Wind blade

A Way to Increase Wind Blade Recycling Rates

More than 90% of wind energy plants in the United States started producing electricity during the previous decade. Between 2025 and 2040, an estimated 10,000 to 20,000 blades will reach the end of their useful life. Wind power plant owners will increasingly have to make judgments on what to do with these blades.

Wind Blade

The freely accessible Circular Economy Wind Agent-Based modelling tool developed by NREL researchers attempts to solve this question by presenting alternatives and solutions. According to the researchers, in the absence of policy changes or advancements in recycling technology, up to 78% of decommissioned blades are expected to end up in landfills.

High transportation costs and subjective standards, which deter individuals from recycling blades if they witness others not doing so, are two reasons impeding recycling. Recycling blades would become the standard if enough early users encouraged them.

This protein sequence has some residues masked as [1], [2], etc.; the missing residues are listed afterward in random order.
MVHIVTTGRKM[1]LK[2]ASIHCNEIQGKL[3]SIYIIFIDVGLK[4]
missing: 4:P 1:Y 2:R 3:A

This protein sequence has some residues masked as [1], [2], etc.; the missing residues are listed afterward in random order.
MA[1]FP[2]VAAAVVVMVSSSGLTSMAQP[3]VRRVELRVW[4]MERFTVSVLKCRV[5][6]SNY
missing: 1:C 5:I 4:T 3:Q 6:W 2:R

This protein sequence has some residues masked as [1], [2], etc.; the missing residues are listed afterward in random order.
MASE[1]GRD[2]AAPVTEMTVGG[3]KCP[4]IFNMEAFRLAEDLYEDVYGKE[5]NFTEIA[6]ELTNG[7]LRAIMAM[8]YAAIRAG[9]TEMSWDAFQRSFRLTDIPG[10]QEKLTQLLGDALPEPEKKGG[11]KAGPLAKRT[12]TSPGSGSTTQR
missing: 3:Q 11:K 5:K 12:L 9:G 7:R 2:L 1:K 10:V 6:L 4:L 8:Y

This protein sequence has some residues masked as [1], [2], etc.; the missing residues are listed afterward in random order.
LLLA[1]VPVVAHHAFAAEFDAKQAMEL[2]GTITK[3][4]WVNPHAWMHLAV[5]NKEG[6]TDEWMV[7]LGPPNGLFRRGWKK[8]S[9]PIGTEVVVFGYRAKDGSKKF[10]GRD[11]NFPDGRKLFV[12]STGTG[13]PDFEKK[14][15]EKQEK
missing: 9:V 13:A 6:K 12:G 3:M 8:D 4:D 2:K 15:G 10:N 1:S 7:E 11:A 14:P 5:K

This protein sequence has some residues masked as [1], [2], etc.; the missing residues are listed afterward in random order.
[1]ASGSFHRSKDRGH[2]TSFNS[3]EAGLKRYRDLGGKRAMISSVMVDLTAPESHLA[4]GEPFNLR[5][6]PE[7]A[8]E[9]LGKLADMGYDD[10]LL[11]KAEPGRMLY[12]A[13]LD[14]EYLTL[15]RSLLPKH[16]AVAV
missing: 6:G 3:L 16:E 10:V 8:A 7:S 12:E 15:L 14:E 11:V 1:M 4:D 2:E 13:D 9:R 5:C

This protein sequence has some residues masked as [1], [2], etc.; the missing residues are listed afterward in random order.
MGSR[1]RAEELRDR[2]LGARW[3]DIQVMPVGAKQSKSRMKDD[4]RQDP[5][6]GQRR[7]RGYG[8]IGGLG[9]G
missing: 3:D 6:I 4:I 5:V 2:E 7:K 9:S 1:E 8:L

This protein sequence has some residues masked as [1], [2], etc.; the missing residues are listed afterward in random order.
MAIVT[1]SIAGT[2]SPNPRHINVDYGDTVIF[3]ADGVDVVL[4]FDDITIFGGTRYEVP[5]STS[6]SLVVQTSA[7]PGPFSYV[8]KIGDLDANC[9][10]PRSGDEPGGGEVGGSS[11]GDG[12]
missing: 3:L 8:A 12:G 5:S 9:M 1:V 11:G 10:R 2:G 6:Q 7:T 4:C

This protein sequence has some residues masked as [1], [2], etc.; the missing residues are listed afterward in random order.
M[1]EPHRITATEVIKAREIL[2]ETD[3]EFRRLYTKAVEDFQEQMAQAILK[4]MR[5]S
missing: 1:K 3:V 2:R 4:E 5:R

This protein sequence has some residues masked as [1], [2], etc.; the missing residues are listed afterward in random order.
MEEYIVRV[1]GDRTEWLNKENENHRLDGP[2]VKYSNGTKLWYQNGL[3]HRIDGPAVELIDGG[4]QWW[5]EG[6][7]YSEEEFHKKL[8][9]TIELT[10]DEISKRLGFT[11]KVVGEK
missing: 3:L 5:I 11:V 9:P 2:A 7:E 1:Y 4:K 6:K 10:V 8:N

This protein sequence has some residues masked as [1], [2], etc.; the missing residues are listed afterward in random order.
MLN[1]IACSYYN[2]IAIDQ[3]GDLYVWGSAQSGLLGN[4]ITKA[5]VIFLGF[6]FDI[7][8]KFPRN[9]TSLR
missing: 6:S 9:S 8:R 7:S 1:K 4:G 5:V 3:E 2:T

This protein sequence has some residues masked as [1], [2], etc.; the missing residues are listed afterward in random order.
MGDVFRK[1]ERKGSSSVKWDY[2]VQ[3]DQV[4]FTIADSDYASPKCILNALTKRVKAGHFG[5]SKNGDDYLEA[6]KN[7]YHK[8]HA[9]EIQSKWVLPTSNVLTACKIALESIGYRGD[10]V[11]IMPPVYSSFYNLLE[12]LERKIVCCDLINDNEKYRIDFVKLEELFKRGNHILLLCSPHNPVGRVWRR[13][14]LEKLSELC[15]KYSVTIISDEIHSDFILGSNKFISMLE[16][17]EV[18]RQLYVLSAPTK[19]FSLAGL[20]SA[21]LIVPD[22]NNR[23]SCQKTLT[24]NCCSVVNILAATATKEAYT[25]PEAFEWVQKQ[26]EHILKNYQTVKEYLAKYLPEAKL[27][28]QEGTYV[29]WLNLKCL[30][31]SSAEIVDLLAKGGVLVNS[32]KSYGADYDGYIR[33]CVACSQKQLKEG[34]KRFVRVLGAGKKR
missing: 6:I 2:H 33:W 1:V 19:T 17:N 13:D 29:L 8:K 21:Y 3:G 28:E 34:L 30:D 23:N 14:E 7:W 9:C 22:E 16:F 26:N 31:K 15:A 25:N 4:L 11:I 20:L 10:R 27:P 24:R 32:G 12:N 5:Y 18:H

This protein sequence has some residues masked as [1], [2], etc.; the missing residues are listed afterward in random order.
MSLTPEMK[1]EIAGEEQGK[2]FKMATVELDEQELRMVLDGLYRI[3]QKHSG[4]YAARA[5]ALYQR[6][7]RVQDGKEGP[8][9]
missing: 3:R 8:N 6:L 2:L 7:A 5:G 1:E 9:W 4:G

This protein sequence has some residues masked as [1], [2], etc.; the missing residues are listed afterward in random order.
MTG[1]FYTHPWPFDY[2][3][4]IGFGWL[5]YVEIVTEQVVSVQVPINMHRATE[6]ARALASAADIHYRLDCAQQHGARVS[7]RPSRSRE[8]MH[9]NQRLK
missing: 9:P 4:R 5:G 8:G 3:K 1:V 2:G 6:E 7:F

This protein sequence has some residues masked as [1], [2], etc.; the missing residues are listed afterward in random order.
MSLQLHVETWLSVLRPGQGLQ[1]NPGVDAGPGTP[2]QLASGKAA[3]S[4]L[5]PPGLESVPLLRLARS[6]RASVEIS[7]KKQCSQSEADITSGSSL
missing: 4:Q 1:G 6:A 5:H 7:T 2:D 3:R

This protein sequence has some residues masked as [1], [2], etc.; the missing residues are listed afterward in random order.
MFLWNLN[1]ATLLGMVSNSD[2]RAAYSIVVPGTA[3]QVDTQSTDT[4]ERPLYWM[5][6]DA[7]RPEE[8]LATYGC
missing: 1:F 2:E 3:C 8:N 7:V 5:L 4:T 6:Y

Reduced transportation costs could have a significant impact on how old blades are disposed of. Steel, plastic, and composite materials are commonly used to make the blades. While many of the materials presently routinely used for blades are readily broken down, with the correct machinery, they can also be shredded.

Shredding the blades reduces their size and makes them easier to transport to a recycling plant. Even a third reduction in the cost of shredding blades before shipping might bring the cumulative landfill rate below 50%. Another scenario that entails encouraging early recycling adoption such that it becomes the norm might reduce the amount to less than 10%.

Meanwhile, other NREL researchers are also developing novel materials for blades in order to increase their recyclability. These developments might lead to a circular economy for wind turbine blades.

Reference- NREL website, Science Direct, Clean Technica, Interesting Engineering,  iScience article